When candidates for high office are faking it in order to persuade a party's base that, appearances and past record to the contrary notwithstanding, they really, really are “with the program,” they step into dangerous territory. They need to say what the base wants to hear. Indeed, they need to sound like one of the faithful.

But since they are faking it, and not actually speaking from conviction, the risk is grave that they will say something that blows their cover. Indeed, the risk is always there that they will say something that sounds to true believers like a caricature or burlesque of the philosophy they are purporting to embrace.

Do you recall when it happened to Mitt Romney?

In responding to a challenge to the authenticity of his claim to be a true conservative, he proclaimed himself to be “severely conservative.” At that instant, every conservative in the country knew the former Massachusetts governor was faking it. For no conservative ever had, or ever would, describe conservatism (or his own conservatism) as “severe.”

Indeed Governor Romney had spoken of conservatives as liberals speak of conservatives, not as conservatives speak of (or understand) themselves. He might as well have confessed outright to being a phony. The effect would have been no different.

Now, predictably, Donald Trump has done it.

The Republican base is pro-life—solidly, fervently so. To win the Party's nomination, Trump—a life-long abortion supporter and Planned Parenthood enthusiast—therefore had to pretend to have experienced a Pauline conversion to the pro-life cause. To make sure everyone knew how deep and sincere his conversion was, he yesterday stated that women who have abortions should be punished. But in saying this, he gave himself away, just as Mitt Romney had done.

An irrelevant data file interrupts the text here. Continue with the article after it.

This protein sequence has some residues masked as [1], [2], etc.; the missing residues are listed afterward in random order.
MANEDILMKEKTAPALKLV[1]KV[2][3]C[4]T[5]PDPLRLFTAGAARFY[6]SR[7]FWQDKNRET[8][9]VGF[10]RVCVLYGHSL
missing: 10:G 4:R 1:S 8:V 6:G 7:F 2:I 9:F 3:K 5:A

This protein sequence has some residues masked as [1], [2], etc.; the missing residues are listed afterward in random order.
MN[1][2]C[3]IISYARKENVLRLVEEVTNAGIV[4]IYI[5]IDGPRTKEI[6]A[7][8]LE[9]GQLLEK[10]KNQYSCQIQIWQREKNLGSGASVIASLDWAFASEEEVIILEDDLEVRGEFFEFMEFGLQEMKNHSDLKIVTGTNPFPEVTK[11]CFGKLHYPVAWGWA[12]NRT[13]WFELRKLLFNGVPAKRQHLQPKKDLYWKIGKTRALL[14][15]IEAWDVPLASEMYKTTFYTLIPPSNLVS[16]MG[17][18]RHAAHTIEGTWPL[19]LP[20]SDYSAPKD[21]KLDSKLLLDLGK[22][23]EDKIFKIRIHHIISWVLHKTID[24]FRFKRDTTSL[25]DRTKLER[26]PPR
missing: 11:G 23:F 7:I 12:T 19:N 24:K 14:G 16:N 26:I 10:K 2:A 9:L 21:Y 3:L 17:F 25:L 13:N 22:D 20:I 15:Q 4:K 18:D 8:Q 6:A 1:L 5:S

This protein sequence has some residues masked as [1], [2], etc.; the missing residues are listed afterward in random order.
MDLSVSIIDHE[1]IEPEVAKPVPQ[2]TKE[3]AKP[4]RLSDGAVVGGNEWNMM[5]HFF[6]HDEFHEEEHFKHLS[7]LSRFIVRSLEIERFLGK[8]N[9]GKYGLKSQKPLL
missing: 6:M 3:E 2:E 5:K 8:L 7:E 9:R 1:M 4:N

Most pro-lifers and the entire mainstream pro-life movement oppose, and have always opposed, punishing women who seek abortions. Their goal is, and has been for as long as we've had a pro-life movement, restoring the historic laws of abortion (which were overturned in Roe v. Wade) that punished abortionists, and did not punish women.

In fact, Mr. Trump seems to have stumbled onto the best possible way of signaling to true pro-lifers that he is not one of them. He has inadvertantly embraced an idea that is falsely attributed to pro-life citizens by their opponents to weaken the pro-life cause by tarring pro-lifers as punitive, vindictive people who would send women, many of whom are desperate and frightened, and some of whom are acting under pressure or even coercion in seeking abortions, to prison.

Mr. Trump evidently wants to show us how genuine his conversion is by depicting himself as severely pro-life. But pro-lifers are compassionate, seeking the good of unborn children and their mothers, never pitting them or their interests against each other. We are interested in saving babies, not punishing mothers. And we know that we don't need to punish mothers to save babies.

What Mr. Trump has succeeded in showing pro-life Americans is that he is not one of us.

Robert P. George is the McCormick Professor of Jurisprudence at Princeton University.

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Articles by Robert P. George

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